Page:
GENES play a significant role in how empathetic people are, according to a new study from the University of Cambridge, Cambridge, UK. Among other possible implications, the findings could lead to changes in the way autism is identified and result in new strategies to combat the condition.
Using genetic information from 46,000 people, the authors were able to make three major discoveries. They showed that firstly a tenth of the variation in empathy was determined by genetic factors. Secondly, they demonstrated that women were more empathetic than men on average; however, this was not due to genetic differences, suggesting that other factors, such as prenatal hormone difference or socialisation, may be the reasons why women tend to have more empathy. Thirdly, a higher risk of autism was associated with genetic variants linked to lower empathy.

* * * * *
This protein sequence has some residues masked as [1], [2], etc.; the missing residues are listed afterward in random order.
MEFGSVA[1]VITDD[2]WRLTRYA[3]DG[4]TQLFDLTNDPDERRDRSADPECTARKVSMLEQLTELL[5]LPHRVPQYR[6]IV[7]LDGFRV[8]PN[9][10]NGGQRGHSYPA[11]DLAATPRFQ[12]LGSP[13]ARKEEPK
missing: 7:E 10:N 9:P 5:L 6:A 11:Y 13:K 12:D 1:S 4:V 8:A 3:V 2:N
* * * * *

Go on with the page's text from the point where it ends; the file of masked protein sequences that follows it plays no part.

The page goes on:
Link to Autism
This ties in with previous research that showed that autistic people score lower on average on the Empathy Quotient (EQ), a scale that measures two aspects of empathy: cognitive empathy and affective empathy. The former is the ability to recognise another’s thoughts and feelings and the latter the ability to respond to these feelings with appropriate empathy. Autistic people were shown to struggle with cognitive empathy despite affective empathy remaining normal.
Prof Simon Baron-Cohen, University of Cambridge, commented: “Finding that even a fraction of why we differ in empathy is due to genetic factors helps us understand people such as those with autism who struggle to imagine another person’s thoughts and feelings. This can give rise to disability no less challenging than other kinds of disability, such as dyslexia or visual impairment. We as a society need to support those with disabilities, with novel teaching methods, work-arounds, or reasonable adjustments, to promote inclusion.”
Overall, the study displays new insights into how human behaviour is influenced by genetic differences. The next step for research is to pinpoint the specific genes and precise biological pathways involved in individual variations in empathy.
James Coker, Reporter
For the source and further information about the study, click here.